IDEAS home Printed from https://ideas.repec.org/p/fip/fedgfe/2015-79.html
   My bibliography  Save this paper

The Role of Dispersed Information in Pricing Default: Evidence from the Great Recession

Author

Listed:
  • Brancati, Emanuele

    (LUISS Guido Carli)

  • Macchiavelli, Marco

    () (Board of Governors of the Federal Reserve System (U.S.))

Abstract

The recent Global Games literature makes important predictions on how financial crises unfold. We test the empirical relevance of these theories by analyzing how dispersed information affects banks' default risk. We find evidence that precise information acts as a coordination device which reduces creditors' willingness to roll over debt to a bank, thus increasing both its default risk and its vulnerability to changes in expectations. We establish two new results. First, given an unfavorable median forecast, less dispersed beliefs greatly increase default risk; this is consistent with incomplete information models that rely on coordination risk while in contrast with a wide range of models that neglect this component. Second, less dispersion of beliefs amplifies the reaction of default risk to changes in market expectations; importantly, precise information raises banks' vulnerability by more than standard measures of banks' fragility. Taken together, our results suggest that enhanced transparency, by providing agents with more precise information, increases banks' vulnerability to changes in sentiment and raises the default risk of weaker banks. Finally, we address concerns of endogeneity of market expectations by introducing a novel set of instruments.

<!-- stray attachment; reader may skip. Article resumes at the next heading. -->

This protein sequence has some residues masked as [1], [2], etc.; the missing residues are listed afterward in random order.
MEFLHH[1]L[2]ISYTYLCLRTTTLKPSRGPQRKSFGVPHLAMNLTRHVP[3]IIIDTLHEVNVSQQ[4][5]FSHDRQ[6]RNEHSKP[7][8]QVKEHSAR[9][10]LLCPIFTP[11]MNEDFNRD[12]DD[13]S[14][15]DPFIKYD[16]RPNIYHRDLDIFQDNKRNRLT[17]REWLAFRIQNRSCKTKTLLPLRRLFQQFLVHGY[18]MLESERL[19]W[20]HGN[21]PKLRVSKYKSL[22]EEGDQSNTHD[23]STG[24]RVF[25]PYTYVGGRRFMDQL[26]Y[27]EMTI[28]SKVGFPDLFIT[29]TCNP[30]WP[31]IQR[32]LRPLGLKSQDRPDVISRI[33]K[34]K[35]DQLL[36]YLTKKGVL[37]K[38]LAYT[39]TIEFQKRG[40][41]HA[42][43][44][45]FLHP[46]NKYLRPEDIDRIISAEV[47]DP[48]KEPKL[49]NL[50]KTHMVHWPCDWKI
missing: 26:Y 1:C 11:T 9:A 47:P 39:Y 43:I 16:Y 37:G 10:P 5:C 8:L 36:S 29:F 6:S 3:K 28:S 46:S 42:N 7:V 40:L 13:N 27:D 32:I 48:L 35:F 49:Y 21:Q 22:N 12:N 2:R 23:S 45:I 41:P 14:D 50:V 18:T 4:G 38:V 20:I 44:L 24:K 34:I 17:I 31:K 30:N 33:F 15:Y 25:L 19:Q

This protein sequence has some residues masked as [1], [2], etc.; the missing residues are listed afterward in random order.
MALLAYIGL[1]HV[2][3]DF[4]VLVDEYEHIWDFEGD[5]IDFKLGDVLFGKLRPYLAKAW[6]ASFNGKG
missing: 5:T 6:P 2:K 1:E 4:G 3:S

Suggested Citation

  • Brancati, Emanuele & Macchiavelli, Marco, 2015. "The Role of Dispersed Information in Pricing Default: Evidence from the Great Recession," Finance and Economics Discussion Series 2015-79, Board of Governors of the Federal Reserve System (U.S.).
  • Handle: RePEc:fip:fedgfe:2015-79
    DOI: 10.17016/FEDS.2015.079
    as

    Download full text from publisher

    File URL: http://www.federalreserve.gov/econresdata/feds/2015/files/2015079pap.pdf
    File Function: Full text
    Download Restriction: no

    File URL: http://dx.doi.org/10.17016/FEDS.2015.079
    File Function: http://dx.doi.org/10.17016/FEDS.2015.079
    Download Restriction: no

    References listed on IDEAS

    as
    1. Jean-Charles Rochet & Xavier Vives, 2004. "Coordination Failures and the Lender of Last Resort: Was Bagehot Right After All?," Journal of the European Economic Association, MIT Press, vol. 2(6), pages 1116-1147, December.